Put this one in your political time capsule. On her MSNBC show this morning, Joy Reid played a clip of her recently asking Elizabeth Warren if she was “going to run” for president in 2020. Her response is interesting, to say the least.
What makes it significant is that Warren did not resort to the classic dodge of saying “I am not running,” a meaningless non-answer for anyone who has not yet thrown his hat into the ring. The question was whether she was “going” to run, and Warren’s “no” would, as a matter of logic, indicate that she has ruled out a run.
And yet . . . Warren immediately went on to add: “hold on, hold on, hold on. So, I want to be really clear about this. I am running for Senate in 2018. Go Massachusetts! I announced early. I did not want anybody to doubt whether or not I’m in this fight. But I really want to be very clear to everybody in this room: politics cannot be just what happens every four years.”
That additional verbiage wouldn’t seem to negate her “no,” but does anyone doubt that if Warren does decide to run, she’d say something like “what I meant was that I was focused on my Senate race, and wouldn’t consider a presidential run until the Senate race was over?”
Reid was skeptical on the one hand, saying, “I never believe politicians [who say they’re] not running for president,” but then added, “but she gave the Shermanesque ‘no,’ not going to run.”
Not quite. Wiliam Tecumseh Sherman, the Union general, in response to the prospect of being offered the Republican nomination for president. said: “I will not accept if nominated and will not serve if elected.”
In any case, tuck this one away for future reference. It will be a gauge of Warren’s honesty if she does decide to run.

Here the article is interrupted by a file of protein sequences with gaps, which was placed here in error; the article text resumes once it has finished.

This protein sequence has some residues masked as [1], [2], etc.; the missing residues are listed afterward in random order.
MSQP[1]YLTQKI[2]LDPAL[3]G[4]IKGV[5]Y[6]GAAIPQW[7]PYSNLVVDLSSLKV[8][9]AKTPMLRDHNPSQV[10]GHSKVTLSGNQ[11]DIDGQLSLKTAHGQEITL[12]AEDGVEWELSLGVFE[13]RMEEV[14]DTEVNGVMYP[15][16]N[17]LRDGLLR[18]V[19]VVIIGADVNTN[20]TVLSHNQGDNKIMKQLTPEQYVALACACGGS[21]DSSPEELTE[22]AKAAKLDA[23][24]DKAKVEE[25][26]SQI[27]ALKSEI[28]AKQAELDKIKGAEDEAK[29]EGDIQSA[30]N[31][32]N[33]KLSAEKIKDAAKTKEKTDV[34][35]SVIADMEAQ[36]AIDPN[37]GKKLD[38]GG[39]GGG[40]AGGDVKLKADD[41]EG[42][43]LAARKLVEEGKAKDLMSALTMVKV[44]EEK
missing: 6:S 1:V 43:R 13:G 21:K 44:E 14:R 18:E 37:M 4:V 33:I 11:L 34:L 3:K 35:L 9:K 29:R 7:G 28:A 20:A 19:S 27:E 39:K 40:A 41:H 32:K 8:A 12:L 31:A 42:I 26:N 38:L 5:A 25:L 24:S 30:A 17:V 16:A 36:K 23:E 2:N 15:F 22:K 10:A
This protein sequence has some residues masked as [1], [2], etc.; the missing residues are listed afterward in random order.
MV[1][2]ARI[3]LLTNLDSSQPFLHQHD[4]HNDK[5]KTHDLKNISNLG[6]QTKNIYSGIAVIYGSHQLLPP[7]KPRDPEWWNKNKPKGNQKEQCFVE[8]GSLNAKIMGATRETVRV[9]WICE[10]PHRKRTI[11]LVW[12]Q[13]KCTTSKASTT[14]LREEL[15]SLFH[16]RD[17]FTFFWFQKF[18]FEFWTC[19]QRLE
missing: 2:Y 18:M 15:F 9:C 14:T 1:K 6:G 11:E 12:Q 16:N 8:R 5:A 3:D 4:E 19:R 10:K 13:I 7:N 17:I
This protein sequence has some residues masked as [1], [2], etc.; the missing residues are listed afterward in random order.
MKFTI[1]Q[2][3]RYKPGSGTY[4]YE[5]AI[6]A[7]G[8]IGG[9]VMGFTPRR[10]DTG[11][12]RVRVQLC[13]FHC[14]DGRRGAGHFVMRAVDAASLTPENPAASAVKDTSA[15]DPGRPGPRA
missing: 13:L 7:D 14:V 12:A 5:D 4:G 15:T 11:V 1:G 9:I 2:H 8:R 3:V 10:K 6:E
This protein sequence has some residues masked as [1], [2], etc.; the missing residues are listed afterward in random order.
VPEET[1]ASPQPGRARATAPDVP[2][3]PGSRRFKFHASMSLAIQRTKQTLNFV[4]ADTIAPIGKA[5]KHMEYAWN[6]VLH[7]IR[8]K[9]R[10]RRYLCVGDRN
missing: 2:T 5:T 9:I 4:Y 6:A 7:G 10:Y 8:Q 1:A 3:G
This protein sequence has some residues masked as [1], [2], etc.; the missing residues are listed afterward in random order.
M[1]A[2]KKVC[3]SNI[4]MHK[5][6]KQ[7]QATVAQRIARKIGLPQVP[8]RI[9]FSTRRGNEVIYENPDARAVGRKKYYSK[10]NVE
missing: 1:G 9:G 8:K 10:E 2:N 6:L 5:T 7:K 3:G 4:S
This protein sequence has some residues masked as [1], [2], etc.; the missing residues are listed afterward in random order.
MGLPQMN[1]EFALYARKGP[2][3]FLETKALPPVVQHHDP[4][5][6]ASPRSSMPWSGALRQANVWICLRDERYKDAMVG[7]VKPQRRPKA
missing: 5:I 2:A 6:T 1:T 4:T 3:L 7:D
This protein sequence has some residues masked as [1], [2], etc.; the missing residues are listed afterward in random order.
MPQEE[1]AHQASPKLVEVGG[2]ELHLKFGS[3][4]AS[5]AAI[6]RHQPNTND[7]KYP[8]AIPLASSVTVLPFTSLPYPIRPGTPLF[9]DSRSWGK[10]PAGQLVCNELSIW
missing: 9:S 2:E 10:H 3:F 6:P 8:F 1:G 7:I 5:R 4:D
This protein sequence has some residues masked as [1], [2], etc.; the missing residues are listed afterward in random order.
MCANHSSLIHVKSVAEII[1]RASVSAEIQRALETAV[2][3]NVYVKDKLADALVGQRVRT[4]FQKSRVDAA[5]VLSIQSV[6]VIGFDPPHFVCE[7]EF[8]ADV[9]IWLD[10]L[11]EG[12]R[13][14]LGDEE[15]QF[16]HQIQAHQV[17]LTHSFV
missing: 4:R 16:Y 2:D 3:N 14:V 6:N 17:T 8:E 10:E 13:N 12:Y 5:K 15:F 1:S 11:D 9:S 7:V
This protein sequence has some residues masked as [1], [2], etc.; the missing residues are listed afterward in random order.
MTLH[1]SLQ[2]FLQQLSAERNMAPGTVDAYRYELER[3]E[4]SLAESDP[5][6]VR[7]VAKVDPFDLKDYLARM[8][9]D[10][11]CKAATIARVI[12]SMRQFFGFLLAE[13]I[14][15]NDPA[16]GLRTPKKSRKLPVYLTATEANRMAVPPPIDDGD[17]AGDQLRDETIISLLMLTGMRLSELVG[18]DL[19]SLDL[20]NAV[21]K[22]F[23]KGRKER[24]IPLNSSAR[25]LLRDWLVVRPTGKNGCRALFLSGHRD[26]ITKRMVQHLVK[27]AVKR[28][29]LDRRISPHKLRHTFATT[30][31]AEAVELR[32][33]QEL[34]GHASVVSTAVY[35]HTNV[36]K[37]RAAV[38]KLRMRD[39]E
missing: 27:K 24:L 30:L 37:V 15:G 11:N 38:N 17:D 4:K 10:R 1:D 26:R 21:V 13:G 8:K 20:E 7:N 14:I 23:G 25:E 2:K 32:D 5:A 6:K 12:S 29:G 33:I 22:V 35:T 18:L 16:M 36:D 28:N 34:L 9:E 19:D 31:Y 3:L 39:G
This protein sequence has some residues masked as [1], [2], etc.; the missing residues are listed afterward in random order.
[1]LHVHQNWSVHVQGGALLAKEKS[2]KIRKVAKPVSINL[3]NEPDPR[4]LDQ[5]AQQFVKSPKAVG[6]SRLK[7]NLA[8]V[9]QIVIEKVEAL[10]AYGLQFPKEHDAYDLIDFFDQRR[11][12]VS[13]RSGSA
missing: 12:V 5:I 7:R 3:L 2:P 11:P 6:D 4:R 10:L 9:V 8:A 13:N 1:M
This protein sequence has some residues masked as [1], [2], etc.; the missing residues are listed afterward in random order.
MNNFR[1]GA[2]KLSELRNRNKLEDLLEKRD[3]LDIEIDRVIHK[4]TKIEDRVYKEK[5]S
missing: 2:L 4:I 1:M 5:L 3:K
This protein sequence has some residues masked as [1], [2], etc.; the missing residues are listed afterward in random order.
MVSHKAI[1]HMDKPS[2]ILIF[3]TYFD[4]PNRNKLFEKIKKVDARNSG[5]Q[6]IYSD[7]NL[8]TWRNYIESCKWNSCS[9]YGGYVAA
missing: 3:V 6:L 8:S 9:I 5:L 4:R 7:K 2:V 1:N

Note Warren’s use of the phrase “this fight” in her explanation of why she made an early announcement of her 2018 Senate run. “This fight” just happen to be the first two words of the title of her latest book. Nice tie-in marketing work, Senator!
JOY REID: During my interview with Senator Elizabeth Warren, I asked the question we’ve all been wondering: “I cannot be on the stage and not ask you this question. Are you going to run for president?” Gotta ask!
[after the break]
REID: You’re a well-known, nationally-known figure. You’re somebody with some governmental experience. You’re popular with both factions of the party, the Bernie faction as well as the Hillary Clinton faction. Are you going to run?
ELIZABETH WARREN: No. Um, so, now hold on, hold on, hold on. So, I want to be really clear about this. I am running for Senate in 2018. Go Massachusetts! I announced early. I did not want anybody to doubt whether or not I’m in this fight. But I really want to be very clear to everybody in this room: politics cannot be just what happens every four years.
REID: Joining me now is Krystal Ball, senior fellow at the New Leaders Council. Former DNC Chair Howard Dean, and Democratic strategist Karine Jean-Pierre. Oh, this is going to be fun. I’m going to start with you Krystal, and put you in the hot seat first.
I asked Elizabeth Warren if she’s running. I never believe politicians who [make believe?] they’re not running for president, but she gave the Shermanesque no: not going to run, and she made an important point, that we can’t just be focused on who’s running for president. Democrats and Republicans alike need to focus on the mid-terms, too.
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